Quiet Madness

“I would have never guessed.”

That’s the most common response I get when I tell someone I have bipolar disorder. I don’t really blame the person for it, nor am I offended in any way. The image most people have of bipolar disorder is someone who is extremely volatile and dangerous, someone who has to spend his or her entire life in a psychiatric ward because a normal life is out of the question. In short, bipolar disorder is synonymous to insanity. But I’ve never been a danger to anyone, except maybe myself but that’s a story for another day.

Bipolar disorder does affects a person’s moods, but it’s nothing like the mood swings that we all get once in a while. It’s not being hyperactive for a bit of time and then suddenly becoming sad; it’s not that simple. The moods cycle in episodes, lasting from days to weeks to months.

The longest episode of depression I ever had was roughly six months; for mania, it was about three. Both of these prolonged episodes happened before I turned twenty, though most of it is a blur to me.

I remember a few events vividly and the rest just barely, and not much in chronological order. I could go into grave detail about what I remember but honestly that’s a part of myself that I discuss only with the small handful of people I actually trust. I know that sounds a bit harsh, but I admit to still having some trust issues.

What I can say is that during my times of depression I felt disillusioned with the world and by the time I was nineteen, I had completely lost all hope in everything and everyone. I was at the lowest I had ever been and at some point I just felt nothing, not even the physical pain that I constantly inflicted on myself. I wanted more than anything to feel human again. After I found myself in the psychiatric ward for several days – maybe it was more like a week or two – they gave me some antidepressants to combat the depression. But that only pushed me towards a manic episode.

Going from an episode of depression to one of mania is nothing like a mood swing, though the mood change for me was usually swift. It’s more difficult for me to explain these types of episodes… Hypomania, the lesser form of mania and at times the early stages of it, involves hyperactivity, flights of ideas, and overenthusiasm for success. This may not sound too bad but coupled with restlessness, impulsivity, and agitation, it can get overwhelming.

Mania is similar… but about ten times worse. I’ve had exactly one manic episode in my life and that was in 2013, which is what many of my friends will hear me call the “(best) worst year of my life”. Like I said, I don’t remember too well what had happened but it did involve quite a lot rash decisions and self-destruction. My mind constantly raced, as if there were ten different people yelling at me all at once. There was no way I could turn it off and because of that I would go days without sleep.

At first it was great; I felt invincible. But it quickly became intolerable. I wanted nothing more than for everything to just stop. I wanted peace and quiet, and at that point it seemed impossible. The amount of antipsychotics they had given me after a previous hypomanic episode wasn’t helping… so I took more. And I guess you can predict where I ended up after that.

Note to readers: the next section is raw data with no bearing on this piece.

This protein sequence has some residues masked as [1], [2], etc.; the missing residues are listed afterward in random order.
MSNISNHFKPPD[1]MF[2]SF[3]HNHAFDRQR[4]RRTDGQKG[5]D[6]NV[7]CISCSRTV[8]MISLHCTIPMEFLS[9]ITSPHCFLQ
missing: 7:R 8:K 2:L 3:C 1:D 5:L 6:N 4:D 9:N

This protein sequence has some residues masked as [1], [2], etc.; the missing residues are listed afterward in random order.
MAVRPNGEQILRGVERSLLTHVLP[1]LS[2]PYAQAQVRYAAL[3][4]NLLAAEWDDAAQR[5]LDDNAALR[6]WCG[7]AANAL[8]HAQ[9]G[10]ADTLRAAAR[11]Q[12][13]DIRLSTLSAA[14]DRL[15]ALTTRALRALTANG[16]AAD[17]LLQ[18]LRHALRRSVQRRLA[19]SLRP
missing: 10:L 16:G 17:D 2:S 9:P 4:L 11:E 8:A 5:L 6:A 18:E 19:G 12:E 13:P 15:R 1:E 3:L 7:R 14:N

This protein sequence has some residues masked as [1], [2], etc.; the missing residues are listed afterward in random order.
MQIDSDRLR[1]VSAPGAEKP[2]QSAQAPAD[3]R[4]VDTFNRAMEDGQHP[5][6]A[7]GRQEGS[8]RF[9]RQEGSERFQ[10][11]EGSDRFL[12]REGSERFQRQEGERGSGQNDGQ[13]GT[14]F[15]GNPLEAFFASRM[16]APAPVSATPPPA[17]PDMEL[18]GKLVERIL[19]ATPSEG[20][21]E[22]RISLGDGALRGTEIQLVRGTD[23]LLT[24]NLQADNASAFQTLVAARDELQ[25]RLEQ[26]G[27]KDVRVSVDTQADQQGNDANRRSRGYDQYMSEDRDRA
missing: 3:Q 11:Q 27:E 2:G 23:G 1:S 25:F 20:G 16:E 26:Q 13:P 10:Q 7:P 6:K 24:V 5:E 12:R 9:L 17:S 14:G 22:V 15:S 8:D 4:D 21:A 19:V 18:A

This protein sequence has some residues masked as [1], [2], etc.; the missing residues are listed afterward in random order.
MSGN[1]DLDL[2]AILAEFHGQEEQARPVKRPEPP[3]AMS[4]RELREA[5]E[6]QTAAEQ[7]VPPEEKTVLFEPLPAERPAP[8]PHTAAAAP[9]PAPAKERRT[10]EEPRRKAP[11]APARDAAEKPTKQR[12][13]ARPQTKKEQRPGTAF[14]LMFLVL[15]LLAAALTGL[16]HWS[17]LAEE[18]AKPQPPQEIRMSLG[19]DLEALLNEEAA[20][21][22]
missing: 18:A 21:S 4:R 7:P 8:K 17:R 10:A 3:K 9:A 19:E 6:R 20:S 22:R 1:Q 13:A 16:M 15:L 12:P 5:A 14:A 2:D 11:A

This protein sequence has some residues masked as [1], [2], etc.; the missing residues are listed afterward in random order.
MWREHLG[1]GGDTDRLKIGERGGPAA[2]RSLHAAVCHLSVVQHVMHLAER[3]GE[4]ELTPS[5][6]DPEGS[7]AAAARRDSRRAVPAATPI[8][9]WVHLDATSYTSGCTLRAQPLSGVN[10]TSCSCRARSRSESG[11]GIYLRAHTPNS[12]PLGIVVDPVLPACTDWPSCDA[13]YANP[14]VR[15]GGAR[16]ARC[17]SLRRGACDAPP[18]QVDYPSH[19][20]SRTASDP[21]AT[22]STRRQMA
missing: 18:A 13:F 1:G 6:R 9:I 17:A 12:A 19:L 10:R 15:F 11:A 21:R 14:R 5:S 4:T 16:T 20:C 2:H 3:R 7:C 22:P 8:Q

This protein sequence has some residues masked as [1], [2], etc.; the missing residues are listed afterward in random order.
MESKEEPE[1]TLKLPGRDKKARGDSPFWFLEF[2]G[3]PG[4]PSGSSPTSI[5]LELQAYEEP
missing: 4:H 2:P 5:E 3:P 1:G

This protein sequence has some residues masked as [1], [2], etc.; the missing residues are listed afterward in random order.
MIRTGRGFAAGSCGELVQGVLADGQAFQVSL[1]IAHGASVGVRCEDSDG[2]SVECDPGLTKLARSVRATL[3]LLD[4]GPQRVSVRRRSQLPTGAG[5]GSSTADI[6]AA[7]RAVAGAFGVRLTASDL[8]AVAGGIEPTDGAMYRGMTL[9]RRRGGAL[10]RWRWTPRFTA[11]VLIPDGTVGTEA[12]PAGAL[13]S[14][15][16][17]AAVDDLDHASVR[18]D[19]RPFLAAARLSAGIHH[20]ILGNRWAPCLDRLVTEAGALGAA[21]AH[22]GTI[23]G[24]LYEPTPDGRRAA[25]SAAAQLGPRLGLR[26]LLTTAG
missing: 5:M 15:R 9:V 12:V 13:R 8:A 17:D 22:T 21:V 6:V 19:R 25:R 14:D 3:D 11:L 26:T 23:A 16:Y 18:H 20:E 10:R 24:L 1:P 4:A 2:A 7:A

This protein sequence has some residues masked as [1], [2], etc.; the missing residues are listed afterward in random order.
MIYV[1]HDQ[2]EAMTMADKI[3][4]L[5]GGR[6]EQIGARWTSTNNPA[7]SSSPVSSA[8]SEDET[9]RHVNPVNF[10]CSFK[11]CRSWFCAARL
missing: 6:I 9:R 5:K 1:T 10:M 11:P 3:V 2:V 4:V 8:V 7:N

These days I can confidently say that I’m in a much better place. I still experience episodes, most commonly of depression, but less frequently and in shorter bouts. Medication helps, but it’s those close to me whom I should thank for my improvement… those who were patient, those who were understanding, and those who undoubtedly cared.

Most of all I thank those who never gave up on me like so many others had in the past. I know exactly how difficult it can get to deal with me so I understand why many have decided to walk away. Nonetheless, every now and again I still fear that those I truly care about will simply grow tired of me and decide I’m no longer worth all the effort.

It’s no one’s fault, really. This is just a part of who I am… a part I didn’t choose to have but am forced to live with. I don’t expect everyone to accept it. I mean it’s been two years since my diagnosis and I’m still in the process of doing so.

I guess I wrote all of this to shed a bit of light on what bipolar disorder actually is and that those who have it – or any other severe mental illness – don’t have to live a life in isolation. As the old saying goes, looks can be deceiving, as mental illness has many faces.

And despite never having enough courage to say it out loud, I happen to be one of them.

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5 thoughts on “Quiet Madness

  1. People liken Bipolar Disorder in the States to mass shootings and violence of all types. I haven’t been violent since I was a kid, and my brothers and sisters and I would beat the shit out of each other. VERY unpleasant.

    1. It really is quite unfortunate, isn’t it?

      In truth only a small percentage of those with bipolar disorder have had some kind of violent episode. Even so, it’s still uncommon.

      1. Right!! But you hear “Bipolar” and people get scared. Or, people hear “violent” and they immediately suggest “Bipolar”. Why not just say “Asshole”?

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